Photo: Rachael Haylett
To get our blood pumping, we started by climbing one of the hills to the north of the village, from where Rachael's sharp eyes spotted something dark moving in the distant sea.  Realising what it was, we ran down to the point at Rubha an Duin Bhain to watch two basking sharks working their way westwards along the coast, one of them....

....coming in quite close to the shore.  It's been some time since we saw any of these magnificent beasts round our side of the peninsula.  If they come close to the bay below our house, we rush down to the kayaks and paddle out to them.

For most of our walk it didn't rain - much - but it came on as we walked through the village of Plocaig, now a home for sheep.  The picture shows the last of the houses to be inhabited and, in the distance, Meall Sanna.

To the northeast of Plocaig there's a wide bay, at the back of which lie a series of fine, sandy beaches, each in its own private bay.  The tide was coming in, so little sand was exposed but.... one place we found the tracks of either an otter or a mink.  The lack of clear sign of the webs between the toes suggest it's most likely to be a mink, but we have seen otters on these beaches in the past.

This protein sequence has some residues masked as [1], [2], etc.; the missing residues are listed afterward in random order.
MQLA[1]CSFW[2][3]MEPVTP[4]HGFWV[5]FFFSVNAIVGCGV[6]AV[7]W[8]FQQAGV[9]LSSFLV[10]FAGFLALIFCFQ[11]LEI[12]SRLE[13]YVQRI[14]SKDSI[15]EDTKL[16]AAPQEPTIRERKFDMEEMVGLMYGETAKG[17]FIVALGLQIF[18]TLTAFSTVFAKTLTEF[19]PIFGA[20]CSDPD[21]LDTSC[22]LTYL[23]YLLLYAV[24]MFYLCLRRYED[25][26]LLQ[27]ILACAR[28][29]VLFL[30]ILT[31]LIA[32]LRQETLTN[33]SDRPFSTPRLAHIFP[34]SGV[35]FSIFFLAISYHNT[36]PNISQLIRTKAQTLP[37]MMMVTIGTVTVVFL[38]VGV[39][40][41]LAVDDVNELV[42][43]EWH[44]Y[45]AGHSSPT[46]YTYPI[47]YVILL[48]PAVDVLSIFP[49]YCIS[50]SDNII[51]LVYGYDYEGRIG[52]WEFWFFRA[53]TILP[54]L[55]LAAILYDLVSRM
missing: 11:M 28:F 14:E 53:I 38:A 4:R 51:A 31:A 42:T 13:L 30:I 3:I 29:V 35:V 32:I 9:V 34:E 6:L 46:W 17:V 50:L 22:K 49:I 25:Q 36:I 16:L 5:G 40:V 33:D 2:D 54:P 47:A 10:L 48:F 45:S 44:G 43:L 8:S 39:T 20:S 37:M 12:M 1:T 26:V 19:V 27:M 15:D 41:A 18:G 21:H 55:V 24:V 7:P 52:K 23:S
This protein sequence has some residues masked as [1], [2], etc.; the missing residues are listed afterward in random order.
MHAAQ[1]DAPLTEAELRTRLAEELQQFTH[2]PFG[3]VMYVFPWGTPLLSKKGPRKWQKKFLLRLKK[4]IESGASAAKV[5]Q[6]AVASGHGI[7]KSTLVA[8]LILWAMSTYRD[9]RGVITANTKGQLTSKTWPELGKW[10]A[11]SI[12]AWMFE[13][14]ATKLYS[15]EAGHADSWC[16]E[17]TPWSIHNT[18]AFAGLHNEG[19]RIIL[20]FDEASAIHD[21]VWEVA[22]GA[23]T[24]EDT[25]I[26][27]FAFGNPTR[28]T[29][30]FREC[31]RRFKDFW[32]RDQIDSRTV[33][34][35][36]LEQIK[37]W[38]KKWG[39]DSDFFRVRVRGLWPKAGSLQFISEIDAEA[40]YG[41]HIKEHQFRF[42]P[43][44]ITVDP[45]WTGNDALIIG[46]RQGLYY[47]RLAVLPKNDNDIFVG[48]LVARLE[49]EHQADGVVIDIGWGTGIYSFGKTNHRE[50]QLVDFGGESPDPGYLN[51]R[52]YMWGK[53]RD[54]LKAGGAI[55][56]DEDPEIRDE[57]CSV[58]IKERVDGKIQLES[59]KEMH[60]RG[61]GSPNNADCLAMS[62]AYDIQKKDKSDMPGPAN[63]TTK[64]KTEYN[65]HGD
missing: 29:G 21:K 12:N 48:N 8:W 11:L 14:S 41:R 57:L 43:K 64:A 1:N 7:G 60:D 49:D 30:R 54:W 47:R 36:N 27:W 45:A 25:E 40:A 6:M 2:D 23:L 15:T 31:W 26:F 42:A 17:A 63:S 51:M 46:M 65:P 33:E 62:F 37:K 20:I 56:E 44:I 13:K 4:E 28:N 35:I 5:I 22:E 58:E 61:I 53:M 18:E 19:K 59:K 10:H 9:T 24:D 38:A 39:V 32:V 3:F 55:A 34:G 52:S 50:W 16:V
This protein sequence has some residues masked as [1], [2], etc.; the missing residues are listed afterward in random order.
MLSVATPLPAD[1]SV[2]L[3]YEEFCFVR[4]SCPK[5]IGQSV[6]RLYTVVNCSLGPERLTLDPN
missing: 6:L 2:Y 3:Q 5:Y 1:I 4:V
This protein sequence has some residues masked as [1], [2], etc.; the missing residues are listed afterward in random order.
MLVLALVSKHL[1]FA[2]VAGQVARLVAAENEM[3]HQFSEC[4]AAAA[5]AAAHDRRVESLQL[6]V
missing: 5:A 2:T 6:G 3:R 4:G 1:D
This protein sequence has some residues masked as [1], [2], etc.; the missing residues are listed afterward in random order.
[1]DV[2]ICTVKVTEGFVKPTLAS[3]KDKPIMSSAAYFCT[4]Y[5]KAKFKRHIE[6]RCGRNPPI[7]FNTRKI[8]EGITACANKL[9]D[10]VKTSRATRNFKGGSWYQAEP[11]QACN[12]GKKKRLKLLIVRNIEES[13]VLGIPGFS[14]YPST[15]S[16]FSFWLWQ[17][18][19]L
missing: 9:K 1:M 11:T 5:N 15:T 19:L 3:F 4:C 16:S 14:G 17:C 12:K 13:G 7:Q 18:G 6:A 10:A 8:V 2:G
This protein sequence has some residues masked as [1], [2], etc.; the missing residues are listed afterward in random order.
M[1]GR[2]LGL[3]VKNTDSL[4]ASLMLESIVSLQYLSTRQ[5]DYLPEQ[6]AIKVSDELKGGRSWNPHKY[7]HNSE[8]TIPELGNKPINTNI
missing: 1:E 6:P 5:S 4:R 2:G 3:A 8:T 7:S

Along one section of the tracks the animal seems to be jumping, with all four paws hitting the ground together.  The boot gives a scale, so the animal was leaping about 75cm.

We made our way back to the car by heading south towards the Allt Sanna and following it downstream.  This is the old bridge across the burn, just as the stream reaches Sanna township.

A map of the area is here.

Wednesday, 28 August 2013

Wind Surf in the Sound

Many thanks to Interested Bystander and Kilchoan Early Bird for alerting the Diary to an unusual cruise ship which came along the north coast of Ardnamurchan this evening.  The Wind Surf rounded Ardnamurchan Point before turning into the Sound of Mull - picture shows her as she came into view behind Sron Bheag.

Wind Surf is one of Windstar Cruises' ships - see their website here - carrying 310 passengers in some luxury.  One of her selling points is that she has sails, but none of them was unfurled as she rounded Ardnamurchan Point.  She then headed across the Sound.  Ardmore Point light is at left in this picture, with the telecommunications masts on Glengorm at top right.
To our surprise, she headed straight in to Tobermory Bay.  The cruise ship Discovery had been patiently anchored off the port all day, ferrying her passengers back and forth.  But Wind Surf spent only about half an hour in Tobermory before she came out again, now under sail, heading for Portrush.

A New Neighbour

It's very exciting - we have a new neighbour.  We knew he was considering moving in next door as we saw him looking over the place a few weeks ago, but now it's official.  He introduced himself today.  His name is Warren.